A matter of weeks ago, the FAA issued a reminder to pilots that weaponizing drones is a bad idea and definitely against the law.
The statement seemed to be in response to an enterprising company in Ohio deciding that a flying flamethrower drone was both fun and practical.
In news that isn’t totally unrelated, University of Michigan engineers have published a paper and video footage of an autonomous drone designed for roofing. Essentially, the solution combines a nail gun with a DJI S1000 octocopter. The drone can tack shingles onto a roof and provides an exciting glimpse into the future of construction.
The flamethrower drone from Ohio had practical applications but the marketing gave the impression that it could also be used for, er… recreational purposes. Even though this experimental, autonomous roofing drone seems to fit the FAA’s criteria for a ‘weaponized drone’, the practical applications appear much more genuine.
To create their flying nail gun, researchers combined a DJI S1000 octocopter with an off-the-shelf nail gun. The nailgun was modified so that it could be triggered remotely. The team also designed and 3D-printed a nail gun mount from scratch, which can be adjusted to suit the slope of the roof.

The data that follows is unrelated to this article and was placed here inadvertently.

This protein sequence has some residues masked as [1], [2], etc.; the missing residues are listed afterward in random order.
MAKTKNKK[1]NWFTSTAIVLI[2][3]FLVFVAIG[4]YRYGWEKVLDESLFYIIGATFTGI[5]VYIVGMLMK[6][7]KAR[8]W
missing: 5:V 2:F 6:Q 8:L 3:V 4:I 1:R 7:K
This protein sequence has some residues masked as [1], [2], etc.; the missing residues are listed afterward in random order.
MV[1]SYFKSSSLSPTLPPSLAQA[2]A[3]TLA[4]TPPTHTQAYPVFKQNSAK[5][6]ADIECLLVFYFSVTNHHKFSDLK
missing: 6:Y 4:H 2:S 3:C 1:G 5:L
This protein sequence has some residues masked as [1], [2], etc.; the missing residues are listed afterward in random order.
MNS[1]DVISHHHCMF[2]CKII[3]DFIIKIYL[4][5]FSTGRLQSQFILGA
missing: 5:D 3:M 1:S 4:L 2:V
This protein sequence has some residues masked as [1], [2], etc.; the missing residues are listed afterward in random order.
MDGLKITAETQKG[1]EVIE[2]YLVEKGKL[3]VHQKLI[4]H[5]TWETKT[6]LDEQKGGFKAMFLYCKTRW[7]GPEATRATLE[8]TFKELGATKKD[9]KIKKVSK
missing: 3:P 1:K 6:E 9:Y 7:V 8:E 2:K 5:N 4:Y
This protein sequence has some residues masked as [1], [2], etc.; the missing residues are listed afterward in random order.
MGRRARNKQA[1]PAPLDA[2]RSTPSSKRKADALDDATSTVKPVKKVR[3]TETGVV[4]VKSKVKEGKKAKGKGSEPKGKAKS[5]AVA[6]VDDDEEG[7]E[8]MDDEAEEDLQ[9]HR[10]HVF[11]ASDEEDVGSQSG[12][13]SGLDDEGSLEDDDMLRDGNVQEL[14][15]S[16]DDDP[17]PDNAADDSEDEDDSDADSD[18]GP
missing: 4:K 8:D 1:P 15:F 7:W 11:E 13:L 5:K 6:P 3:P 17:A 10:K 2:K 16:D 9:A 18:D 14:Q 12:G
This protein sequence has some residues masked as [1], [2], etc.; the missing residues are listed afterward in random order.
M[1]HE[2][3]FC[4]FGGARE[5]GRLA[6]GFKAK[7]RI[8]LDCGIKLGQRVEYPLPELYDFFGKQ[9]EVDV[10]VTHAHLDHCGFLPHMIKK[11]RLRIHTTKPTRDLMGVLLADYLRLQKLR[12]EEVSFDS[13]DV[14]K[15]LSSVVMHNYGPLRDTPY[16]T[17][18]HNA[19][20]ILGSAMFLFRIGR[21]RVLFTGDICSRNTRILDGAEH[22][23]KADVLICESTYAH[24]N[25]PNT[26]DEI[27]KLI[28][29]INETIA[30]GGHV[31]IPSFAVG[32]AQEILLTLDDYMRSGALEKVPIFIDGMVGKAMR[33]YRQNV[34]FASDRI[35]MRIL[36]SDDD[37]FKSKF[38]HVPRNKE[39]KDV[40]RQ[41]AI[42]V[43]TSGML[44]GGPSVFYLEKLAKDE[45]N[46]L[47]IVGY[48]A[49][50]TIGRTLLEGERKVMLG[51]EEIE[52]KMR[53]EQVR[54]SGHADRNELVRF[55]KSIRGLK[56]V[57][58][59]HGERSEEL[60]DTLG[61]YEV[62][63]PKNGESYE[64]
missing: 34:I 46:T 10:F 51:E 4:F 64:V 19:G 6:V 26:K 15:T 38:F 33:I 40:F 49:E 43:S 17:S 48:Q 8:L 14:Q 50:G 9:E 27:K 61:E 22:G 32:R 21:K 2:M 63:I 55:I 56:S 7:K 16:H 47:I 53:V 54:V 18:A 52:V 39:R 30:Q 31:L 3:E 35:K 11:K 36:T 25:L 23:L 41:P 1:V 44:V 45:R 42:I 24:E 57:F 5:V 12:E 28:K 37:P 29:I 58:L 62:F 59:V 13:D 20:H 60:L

To control the drone, the Michigan researchers used a modified version of Ardupilot (APM), and a motion capture feedback system to manage the autonomous nailing sequences. During testing, the system was able to secure nails within a required three-centimeter gap on each shingle.
From the video demonstration above, it’s clear that this isn’t the speediest of drone applications. But it’s early days and there’s plenty of room for development. The team suggest that upgrading to a pneumatic air gun, tethering the drone for more power and using a vision/depth-based localization system could all improve results.
In any case, it’s not necessarily about speed. Roofing is a dangerous business, and any autonomous systems that can prevent the need to put workers at risk is worth considering.
You can read more about the research here: Nailed It: Autonomous Roofing with a Nailgun-Equipped Octocopter